89. Charismatic or humble leader?

There have been various studies carried out to compare these two qualities of charisma and humility.  However, it’s not a question of ‘Am I this or am I that’, the issue is, ‘How do I glorify God in the best way possible with who I am?’  We are probably aware of our level of charisma: our ability to create rapport and inspire others or to use our gifts of communication and connect with our audience.  Perhaps it’s a little harder to identify our humility quotient! It’s like the man who was awarded a badge for his humility but then had to have it taken away because he wore it!  Charisma is more an outward quality and humility is more of an inward value.  Jesus would be our star model of carrying both these qualities and knowing how to mix them together in a wonderful blend. He was obviously attractive to the crowds with his great story telling and personal approach to everyone. A few miracles of healing and lavish picnics of bread and fish helped too!  However, he also shared with the marginalised woman at the well, took time to see a scared Pharisee at night, washed the feet of his own disciples and wasn’t afraid to mix with prostitutes and tax collectors. He pioneered with a band of followers to preach the good news of the kingdom and used both these qualities to fulfil his mandate.

It’s one thing for Jesus to have this wonderful mix of charisma and humility, we, however have to be careful. I don’t tend to think of myself as a charismatic leader, although perhaps I have my moments and always inwardly have wanted to express more charisma!  I like to think of myself as humble but I am aware that its more than an outward style and there is often a battle going on inside with attitudes that are anything but humble.  Humility is all about our heart alignment, our motives, who we are serving and who gets the glory.

I came across an interesting article by Margarita Mayo, Professor of Leadership and Organizational Behavior at IE Business School in Madrid. She says, ‘The research is clear: when we choose humble, unassuming people as our leaders, the world around us becomes a better place.  Humble leaders improve the performance of a company in the long run because they create more collaborative environments. They have a balanced view of themselves – both their virtues and shortcomings – and a strong appreciation of others’ strengths and contributions, while being open to new ideas and feedback. These “unsung heroes” help their believers to build their self-esteem, go beyond their expectations, and create a community that channels individual efforts into an organized group that works for the good of the collective.

Studies have also shown that humility is contagious – A study of 161 teams found that employees following humble leaders were themselves more likely to admit their mistakes and limitations, share the spotlight by deflecting praise to others, and be open to new ideas, advice, and feedback.

The problem is, we don’t tend to look for these humble leaders and seek to promote them. We usually look for the charismatic leader, who tends to have more trouble in working on their humility. Personally, I have so appreciated the feedback that I receive from others that have highlighted how I have come across in my leadership.  Just recently I asked for some help in my written communication and received the feedback that ‘it seemed to be all about me!’  It was true and I quickly adjusted the content.  We all need this kind of feedback to show up our blind spots and help the development of humility.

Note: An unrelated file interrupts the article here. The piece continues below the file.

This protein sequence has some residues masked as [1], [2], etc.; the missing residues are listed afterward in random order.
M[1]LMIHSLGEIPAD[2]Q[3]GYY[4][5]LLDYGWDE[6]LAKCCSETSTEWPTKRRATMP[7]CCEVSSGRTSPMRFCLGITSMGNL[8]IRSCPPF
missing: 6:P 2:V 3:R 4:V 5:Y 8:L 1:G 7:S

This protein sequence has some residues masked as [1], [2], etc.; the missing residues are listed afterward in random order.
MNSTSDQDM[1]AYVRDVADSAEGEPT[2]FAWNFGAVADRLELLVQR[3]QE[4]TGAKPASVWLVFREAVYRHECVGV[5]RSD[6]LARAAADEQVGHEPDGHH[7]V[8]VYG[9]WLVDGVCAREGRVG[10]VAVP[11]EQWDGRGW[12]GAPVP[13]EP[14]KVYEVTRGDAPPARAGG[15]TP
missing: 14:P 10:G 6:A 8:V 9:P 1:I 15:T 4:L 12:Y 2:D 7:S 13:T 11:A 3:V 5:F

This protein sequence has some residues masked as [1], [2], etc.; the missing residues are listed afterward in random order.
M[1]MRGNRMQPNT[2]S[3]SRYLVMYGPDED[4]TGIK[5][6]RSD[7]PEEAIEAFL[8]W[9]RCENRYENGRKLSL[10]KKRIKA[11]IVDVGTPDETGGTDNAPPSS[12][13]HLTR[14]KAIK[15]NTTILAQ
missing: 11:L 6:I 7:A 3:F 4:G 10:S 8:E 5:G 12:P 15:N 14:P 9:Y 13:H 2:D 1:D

The Greek wordKharisma means “divine gift,” and charisma is the quality of extraordinary charm, magnetism, and presence that makes a person capable of inspiring others with enthusiasm and devotion.  This is obviously why we like to choose these kinds of leaders.  They are high energy, dramatic, easy to follow type of people.  Professor Mayo shares in her article, ‘Researchers agree that we could classify charismatic leaders as “negative” or “positive” by their orientation toward pursuing their self-interested goals versus those of their groups. These two sides of charismatic leadership have also been called personalizedand socialized charisma.  So, as a charismatic leader, your goal must be to centre on the development of others, rather than on any aspect of self-interest.

So, what can you and I do, to develop as humble leaders?
1. Allow Jesus to rub off on you: Phil 2:5-8 “You must have the same attitude that Christ Jesus had… he gave up his divine privileges; he took the humble position of a slave and was born as a human being…. he humbled himself in obedience to God and died a criminal’s death on a cross.” As we spend time with people, their qualities rub off on us. We read, ‘Iron sharpens iron and one man sharpens another.’ Barry Austin was my DTS leader and I learned so much from him. Perhaps one of the key values and qualities that rubbed off on me was his focus on practical teaching with clear application through questions. I don’t remember ever listening to one his sessions without him giving us time for application and questions to help us know how to make the topic real in our lives.  That value has become a part of my life and a value that I now live out in my leadership.  If this can take place in our relationships together, then spending quality and quantity time with Jesus is the greatest way of seeing his humility rub off on us.